Combining Ocean and River Cruising

Combining Ocean and River Cruising

Cruise lines that have ships small enough to navigate rivers are introducing itineraries that combine coastal ports and inland villages By: Marilyn Green
A growing travel trend is the combination of river and ocean cruising in the same itinerary. // © 2014 Voyages to Antiquity
A growing travel trend is the combination of river and ocean cruising in the same itinerary. // © 2014 Voyages to Antiquity

A new trend in cruising is quietly growing as more cruise lines with ships small enough to navigate the world’s rivers are introducing itineraries that combine ocean and river cruising.

Combination cruising is a prominent feature of Voyages to Antiquity’s 2015 Mediterranean season. The cruise line is one of several that sail up the Guadalquivir River into the heart of Seville and then explore the Roman and Moorish past of Malaga, Barcelona and Cordoba by sea.

“The combination of ocean and river cruising on a single voyage, and the seamless transition between the two, makes these itineraries truly exceptional,” said James Applebaum, vice president of sales and marketing for Voyages to Antiquity.

The combination is a logical one for ships that are the right size to sail both blue water and rivers. Coastal cruise ports are centers of civilization with long international histories while rivers are the veins of an entire region. Cruise lines have long recognized the appeal to guests of stepping right off a ship and into riverside cities and towns rather than having to transfer by coach from a seaport to a land experience.

The Voyages to Antiquity cruise product already has many of the characteristics of river cruising such as a choice of included shore experiences that use Quietvox headphones, allowing travelers to learn from their guides without being glued to them.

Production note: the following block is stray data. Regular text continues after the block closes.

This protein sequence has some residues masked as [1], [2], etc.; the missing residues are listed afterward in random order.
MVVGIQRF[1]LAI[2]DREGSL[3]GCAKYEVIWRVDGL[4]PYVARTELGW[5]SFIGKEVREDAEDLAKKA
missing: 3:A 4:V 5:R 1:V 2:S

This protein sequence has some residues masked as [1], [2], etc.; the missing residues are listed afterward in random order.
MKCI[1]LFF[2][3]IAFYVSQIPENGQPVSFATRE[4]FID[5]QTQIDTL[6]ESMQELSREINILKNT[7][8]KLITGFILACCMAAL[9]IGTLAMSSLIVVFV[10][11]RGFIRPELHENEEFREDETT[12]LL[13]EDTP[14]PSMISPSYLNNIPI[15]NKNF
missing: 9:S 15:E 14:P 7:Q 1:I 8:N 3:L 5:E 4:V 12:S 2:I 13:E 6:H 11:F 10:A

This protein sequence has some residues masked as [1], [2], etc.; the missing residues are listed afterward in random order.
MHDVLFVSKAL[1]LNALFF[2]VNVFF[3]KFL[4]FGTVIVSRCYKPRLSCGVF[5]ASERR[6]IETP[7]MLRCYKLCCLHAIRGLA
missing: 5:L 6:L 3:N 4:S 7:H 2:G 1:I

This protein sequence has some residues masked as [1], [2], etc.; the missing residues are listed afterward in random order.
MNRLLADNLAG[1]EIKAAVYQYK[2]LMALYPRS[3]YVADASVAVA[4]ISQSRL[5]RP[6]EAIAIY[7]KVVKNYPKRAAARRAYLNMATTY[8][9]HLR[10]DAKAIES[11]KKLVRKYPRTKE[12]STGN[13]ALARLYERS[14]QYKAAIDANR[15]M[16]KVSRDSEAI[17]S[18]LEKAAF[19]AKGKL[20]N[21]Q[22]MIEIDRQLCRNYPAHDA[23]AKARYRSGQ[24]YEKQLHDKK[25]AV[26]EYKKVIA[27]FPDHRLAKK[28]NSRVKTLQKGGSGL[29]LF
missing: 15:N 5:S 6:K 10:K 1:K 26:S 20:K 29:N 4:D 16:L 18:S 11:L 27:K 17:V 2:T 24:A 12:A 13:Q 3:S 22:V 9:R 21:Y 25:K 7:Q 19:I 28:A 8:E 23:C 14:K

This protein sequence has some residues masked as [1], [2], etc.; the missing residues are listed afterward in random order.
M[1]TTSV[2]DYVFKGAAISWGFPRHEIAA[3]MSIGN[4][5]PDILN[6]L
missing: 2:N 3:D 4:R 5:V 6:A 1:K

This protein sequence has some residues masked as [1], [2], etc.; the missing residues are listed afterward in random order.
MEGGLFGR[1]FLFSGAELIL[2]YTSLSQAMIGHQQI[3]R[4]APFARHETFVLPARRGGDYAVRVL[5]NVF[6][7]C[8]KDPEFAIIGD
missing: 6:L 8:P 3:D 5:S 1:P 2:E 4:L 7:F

“We don’t consider ourselves a cruise line,” said Andrea Corman, guest services director for Voyages to Antiquities. “We’re a destination company with a strong educational bent and we try to eliminate bus tours and bring the people directly to the destination.”

An increasing number of travelers have been scheduling their own ocean/river cruise combinations even though that has meant that they have to pack and repack at least a couple of times. Noting the trend, more cruise lines that have the right kind of hardware are combining ocean and river cruises into the same itineraries.

Seabourn, for instance, is sending the Quest into the Amazon for river cruising in combination with Caribbean and South American coastal cruises. In addition to visiting important ports on the Amazon River — Parintins, a repository of information on the human history of the river and Santarem, a haven for local markets — the Quest explores the Cura Una in Brazil, a tributary of the Amazon where local people live in homes from thatched huts to brick houses.

The Quest also sails up the Neva River at St. Petersburg to dock at the English Embankment, within walking distance of the Hermitage and other major attractions. She cruises into the Seine to dock at Rouen and into the Gironde estuary to Bordeaux. Seabourn’s Sojourn and Odyssey will both be navigating the Ayerwaddy (Irrawaddy) River in Myanmar to the port of Thilawa for three-day stays at Yangon. Legend and Sojourn also cruise up the Saigon River to Ho Chi Minh City, Vietnam.

Silversea Cruises also offers a number of ocean/river combination cruises. These include Silver Whisper’s 17-day roundtrip Bridgetown, Barbados cruise. The cruise goes into the Amazon to call in Sanarem at the mouth of the river, calls at the remove Amazon village of Boca Da Valeria, and visits Anavihanas, a strangely Venetian-looking village in the midst of the jungle.

On Silversea’s 10- and 11-day New England/Canada cruises out of Boston and Montreal guests sail both the Atlantic and the Saguenay River. An 11-day Silver Cloud cruise from Stockholm to London sails the Baltic and the Thames.

Viking Cruises could soon join the lines offering ocean/river cruise itineraries, possibly with a new twist. Starting in 2015, Viking will have both river and seagoing ships in its fleet and could combine ocean/river cruising on two different vessels.

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